Mining sector grows despite the threat of legal uncertainty (Mining Congress Balance)

Mining sector grows despite the threat of legal uncertainty (Mining Congress Balance)

During the installation of the third National Congress of Mining, this Thursday in Cartagena, spokespersons of the sector expressed that the mining locomotive was reactivated, but they demanded conditions that allow the investment to return to the upward pace.

That the mining sector has grown for 2016% 4.7% despite the threats facing that line of the economy, such as legal uncertainty and widespread negative perception of its work, it makes the industry think that the so-called mining locomotive has again taken the rails, as the figure corresponds to the second largest after the financial sector in a year in which the economy in general barely grew 2% and in which the Hydrocarbon sector had a contraction of 11.1%.

 

With this background reality was installed this Thursday at the Hilton Hotel in Cartagena the third National Congress of Mining, discussion space in which, in addition to the entrepreneurs, the Academy, the government and the legislative branch are also quoted to discuss the present and the future of an industry which, in addition, grew by 8% its exports the previous year , when, in general, the same fell 13% in Colombia.
Although the illegal extraction of minerals and the changing legal environment for investors are the central topics of debate that will be extended until this Friday, the industry summit will also address the proposal for reform of the royalty regime, the environmental vision of mining, the prospects for mining development in Colombia and the challenges of mining competitiveness, all framed in the implementation of the Havana agreements , specifically point 1 of integral rural reform, which, according to the Minister of the field, Germán Arce Zapata, “is not only agricultural” but “goes by having clear rules on how to define the territorial development model”, because mining is able to “coexist with other economic activities”.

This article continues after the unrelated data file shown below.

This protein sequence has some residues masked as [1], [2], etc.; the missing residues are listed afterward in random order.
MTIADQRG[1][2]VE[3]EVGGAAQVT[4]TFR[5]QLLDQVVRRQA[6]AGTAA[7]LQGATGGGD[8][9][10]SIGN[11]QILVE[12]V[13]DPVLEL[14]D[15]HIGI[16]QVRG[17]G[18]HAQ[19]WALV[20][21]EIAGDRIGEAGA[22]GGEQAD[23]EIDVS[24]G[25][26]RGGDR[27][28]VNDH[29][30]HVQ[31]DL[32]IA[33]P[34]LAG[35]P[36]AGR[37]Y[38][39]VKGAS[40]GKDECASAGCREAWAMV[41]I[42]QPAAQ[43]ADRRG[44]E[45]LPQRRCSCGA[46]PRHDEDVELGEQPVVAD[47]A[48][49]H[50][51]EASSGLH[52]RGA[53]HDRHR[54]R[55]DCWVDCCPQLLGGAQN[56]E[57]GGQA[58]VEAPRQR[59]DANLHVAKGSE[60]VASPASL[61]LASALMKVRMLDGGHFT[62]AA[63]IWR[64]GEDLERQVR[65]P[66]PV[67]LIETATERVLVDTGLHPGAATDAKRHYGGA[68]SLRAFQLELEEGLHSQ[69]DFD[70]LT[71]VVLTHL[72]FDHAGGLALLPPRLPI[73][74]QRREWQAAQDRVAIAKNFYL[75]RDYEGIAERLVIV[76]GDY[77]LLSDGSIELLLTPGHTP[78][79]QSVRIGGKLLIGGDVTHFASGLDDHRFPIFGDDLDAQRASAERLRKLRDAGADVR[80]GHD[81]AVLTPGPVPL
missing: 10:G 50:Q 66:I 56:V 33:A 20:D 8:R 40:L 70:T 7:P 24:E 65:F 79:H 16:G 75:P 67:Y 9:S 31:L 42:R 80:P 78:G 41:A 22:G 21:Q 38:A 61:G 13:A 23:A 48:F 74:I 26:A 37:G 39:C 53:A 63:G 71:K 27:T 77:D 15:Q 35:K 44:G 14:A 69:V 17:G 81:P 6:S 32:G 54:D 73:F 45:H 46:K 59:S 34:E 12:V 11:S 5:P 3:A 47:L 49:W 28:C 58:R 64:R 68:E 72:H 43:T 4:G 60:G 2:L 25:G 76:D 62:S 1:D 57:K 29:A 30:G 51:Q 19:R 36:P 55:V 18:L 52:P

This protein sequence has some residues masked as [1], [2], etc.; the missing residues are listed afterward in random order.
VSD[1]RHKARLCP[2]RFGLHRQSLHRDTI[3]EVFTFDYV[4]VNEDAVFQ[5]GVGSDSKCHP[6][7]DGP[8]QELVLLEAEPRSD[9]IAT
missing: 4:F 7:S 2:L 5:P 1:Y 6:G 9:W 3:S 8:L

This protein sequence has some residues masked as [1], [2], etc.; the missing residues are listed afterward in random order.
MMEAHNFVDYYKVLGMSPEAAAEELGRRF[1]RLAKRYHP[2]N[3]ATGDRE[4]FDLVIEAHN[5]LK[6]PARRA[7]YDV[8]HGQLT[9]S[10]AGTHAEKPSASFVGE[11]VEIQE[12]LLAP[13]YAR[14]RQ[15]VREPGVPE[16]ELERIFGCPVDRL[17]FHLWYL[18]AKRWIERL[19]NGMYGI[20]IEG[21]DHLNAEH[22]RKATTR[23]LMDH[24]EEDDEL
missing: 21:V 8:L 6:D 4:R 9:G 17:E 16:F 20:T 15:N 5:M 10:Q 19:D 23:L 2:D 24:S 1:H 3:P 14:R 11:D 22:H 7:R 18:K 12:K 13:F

“We have the opportunity to return to rail the mining locomotive,” to generate the conditions of competitiveness, the clear rules of play that allow us to continue cotribuiting to the country at this moment of post-conflict, said, for his part, Roberto Junguito, president of the Board of Directors of the Colombian Association of Mining and President of Cerrejón.
Fast Track, an opportunity
The President of the Colombian Mining Association, Santiago Ángel Urdinola, noted that the extraordinary mechanism for the implementation of the peace agreements can constitute a tool to generate opportunities for mining, through this mechanism, many of the doubts that have left the frequent failures of the Constitutional Court that have led to transform the legal environment of the activity could be cleared up.